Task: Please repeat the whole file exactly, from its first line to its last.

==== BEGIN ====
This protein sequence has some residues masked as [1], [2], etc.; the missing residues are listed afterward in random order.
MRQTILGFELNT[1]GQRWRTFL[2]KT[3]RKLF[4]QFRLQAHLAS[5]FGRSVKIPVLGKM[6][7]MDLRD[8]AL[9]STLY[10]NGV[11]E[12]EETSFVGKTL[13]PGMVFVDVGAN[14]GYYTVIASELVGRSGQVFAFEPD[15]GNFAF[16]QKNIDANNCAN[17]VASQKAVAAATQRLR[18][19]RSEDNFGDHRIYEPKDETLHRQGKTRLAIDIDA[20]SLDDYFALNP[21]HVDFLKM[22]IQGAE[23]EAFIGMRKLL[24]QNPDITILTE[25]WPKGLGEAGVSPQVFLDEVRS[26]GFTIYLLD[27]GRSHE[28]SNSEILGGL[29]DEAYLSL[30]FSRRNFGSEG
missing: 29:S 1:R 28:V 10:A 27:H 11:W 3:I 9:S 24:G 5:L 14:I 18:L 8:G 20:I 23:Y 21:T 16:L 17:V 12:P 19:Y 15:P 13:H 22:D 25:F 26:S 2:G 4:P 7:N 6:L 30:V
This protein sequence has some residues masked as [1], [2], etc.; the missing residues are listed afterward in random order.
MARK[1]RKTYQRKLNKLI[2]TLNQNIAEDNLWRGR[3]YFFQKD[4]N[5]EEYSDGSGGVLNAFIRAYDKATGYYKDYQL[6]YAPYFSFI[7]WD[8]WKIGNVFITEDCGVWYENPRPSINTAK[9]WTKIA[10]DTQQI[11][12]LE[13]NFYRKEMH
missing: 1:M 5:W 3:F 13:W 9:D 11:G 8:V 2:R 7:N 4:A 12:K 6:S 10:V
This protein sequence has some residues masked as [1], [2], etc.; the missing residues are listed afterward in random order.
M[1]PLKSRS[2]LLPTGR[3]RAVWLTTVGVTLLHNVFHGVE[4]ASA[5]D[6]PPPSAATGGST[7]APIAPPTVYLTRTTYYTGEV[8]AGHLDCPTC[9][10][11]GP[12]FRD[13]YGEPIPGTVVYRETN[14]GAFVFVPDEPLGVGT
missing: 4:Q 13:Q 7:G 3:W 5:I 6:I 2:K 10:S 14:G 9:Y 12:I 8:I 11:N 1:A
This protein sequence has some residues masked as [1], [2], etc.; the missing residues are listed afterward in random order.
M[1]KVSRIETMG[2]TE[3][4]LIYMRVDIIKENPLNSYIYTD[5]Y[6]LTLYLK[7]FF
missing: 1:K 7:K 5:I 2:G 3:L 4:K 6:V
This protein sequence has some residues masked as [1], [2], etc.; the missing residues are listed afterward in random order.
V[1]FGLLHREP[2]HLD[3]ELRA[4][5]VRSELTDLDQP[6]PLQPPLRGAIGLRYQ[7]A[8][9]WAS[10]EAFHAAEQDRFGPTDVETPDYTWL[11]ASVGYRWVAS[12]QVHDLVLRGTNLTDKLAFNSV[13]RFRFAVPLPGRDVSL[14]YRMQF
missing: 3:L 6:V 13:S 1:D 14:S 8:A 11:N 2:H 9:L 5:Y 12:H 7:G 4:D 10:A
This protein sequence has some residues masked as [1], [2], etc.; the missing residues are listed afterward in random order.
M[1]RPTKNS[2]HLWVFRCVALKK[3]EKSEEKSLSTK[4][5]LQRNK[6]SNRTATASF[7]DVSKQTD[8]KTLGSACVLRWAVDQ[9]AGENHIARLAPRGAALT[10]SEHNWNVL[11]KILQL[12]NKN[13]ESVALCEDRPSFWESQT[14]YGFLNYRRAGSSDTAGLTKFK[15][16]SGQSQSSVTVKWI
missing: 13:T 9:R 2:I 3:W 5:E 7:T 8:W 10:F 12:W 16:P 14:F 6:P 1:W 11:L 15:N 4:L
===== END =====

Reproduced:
This protein sequence has some residues masked as [1], [2], etc.; the missing residues are listed afterward in random order.
MRQTILGFELNT[1]GQRWRTFL[2]KT[3]RKLF[4]QFRLQAHLAS[5]FGRSVKIPVLGKM[6][7]MDLRD[8]AL[9]STLY[10]NGV[11]E[12]EETSFVGKTL[13]PGMVFVDVGAN[14]GYYTVIASELVGRSGQVFAFEPD[15]GNFAF[16]QKNIDANNCAN[17]VASQKAVAAATQRLR[18][19]RSEDNFGDHRIYEPKDETLHRQGKTRLAIDIDA[20]SLDDYFALNP[21]HVDFLKM[22]IQGAE[23]EAFIGMRKLL[24]QNPDITILTE[25]WPKGLGEAGVSPQVFLDEVRS[26]GFTIYLLD[27]GRSHE[28]SNSEILGGL[29]DEAYLSL[30]FSRRNFGSEG
missing: 29:S 1:R 28:V 10:A 27:H 11:W 3:I 9:S 24:G 5:L 14:I 18:L 8:G 20:I 23:Y 21:T 16:L 17:V 12:P 19:Y 15:P 13:H 22:D 25:F 26:S 2:G 4:P 7:N 6:L 30:V
This protein sequence has some residues masked as [1], [2], etc.; the missing residues are listed afterward in random order.
MARK[1]RKTYQRKLNKLI[2]TLNQNIAEDNLWRGR[3]YFFQKD[4]N[5]EEYSDGSGGVLNAFIRAYDKATGYYKDYQL[6]YAPYFSFI[7]WD[8]WKIGNVFITEDCGVWYENPRPSINTAK[9]WTKIA[10]DTQQI[11][12]LE[13]NFYRKEMH
missing: 1:M 5:W 3:F 13:W 9:D 11:G 8:V 2:R 7:N 4:A 12:K 6:S 10:V
This protein sequence has some residues masked as [1], [2], etc.; the missing residues are listed afterward in random order.
M[1]PLKSRS[2]LLPTGR[3]RAVWLTTVGVTLLHNVFHGVE[4]ASA[5]D[6]PPPSAATGGST[7]APIAPPTVYLTRTTYYTGEV[8]AGHLDCPTC[9][10][11]GP[12]FRD[13]YGEPIPGTVVYRETN[14]GAFVFVPDEPLGVGT
missing: 4:Q 13:Q 7:G 3:W 5:I 6:I 2:K 10:S 14:G 9:Y 12:I 8:I 11:N 1:A
This protein sequence has some residues masked as [1], [2], etc.; the missing residues are listed afterward in random order.
M[1]KVSRIETMG[2]TE[3][4]LIYMRVDIIKENPLNSYIYTD[5]Y[6]LTLYLK[7]FF
missing: 1:K 7:K 5:I 2:G 3:L 4:K 6:V
This protein sequence has some residues masked as [1], [2], etc.; the missing residues are listed afterward in random order.
V[1]FGLLHREP[2]HLD[3]ELRA[4][5]VRSELTDLDQP[6]PLQPPLRGAIGLRYQ[7]A[8][9]WAS[10]EAFHAAEQDRFGPTDVETPDYTWL[11]ASVGYRWVAS[12]QVHDLVLRGTNLTDKLAFNSV[13]RFRFAVPLPGRDVSL[14]YRMQF
missing: 3:L 6:V 13:S 1:D 14:S 8:A 11:N 2:H 9:L 5:Y 12:H 7:G 4:D 10:A
This protein sequence has some residues masked as [1], [2], etc.; the missing residues are listed afterward in random order.
M[1]RPTKNS[2]HLWVFRCVALKK[3]EKSEEKSLSTK[4][5]LQRNK[6]SNRTATASF[7]DVSKQTD[8]KTLGSACVLRWAVDQ[9]AGENHIARLAPRGAALT[10]SEHNWNVL[11]KILQL[12]NKN[13]ESVALCEDRPSFWESQT[14]YGFLNYRRAGSSDTAGLTKFK[15][16]SGQSQSSVTVKWI
missing: 13:T 9:R 2:I 3:W 5:E 7:T 8:W 10:F 12:W 16:P 14:F 6:P 1:W 11:L 15:N 4:L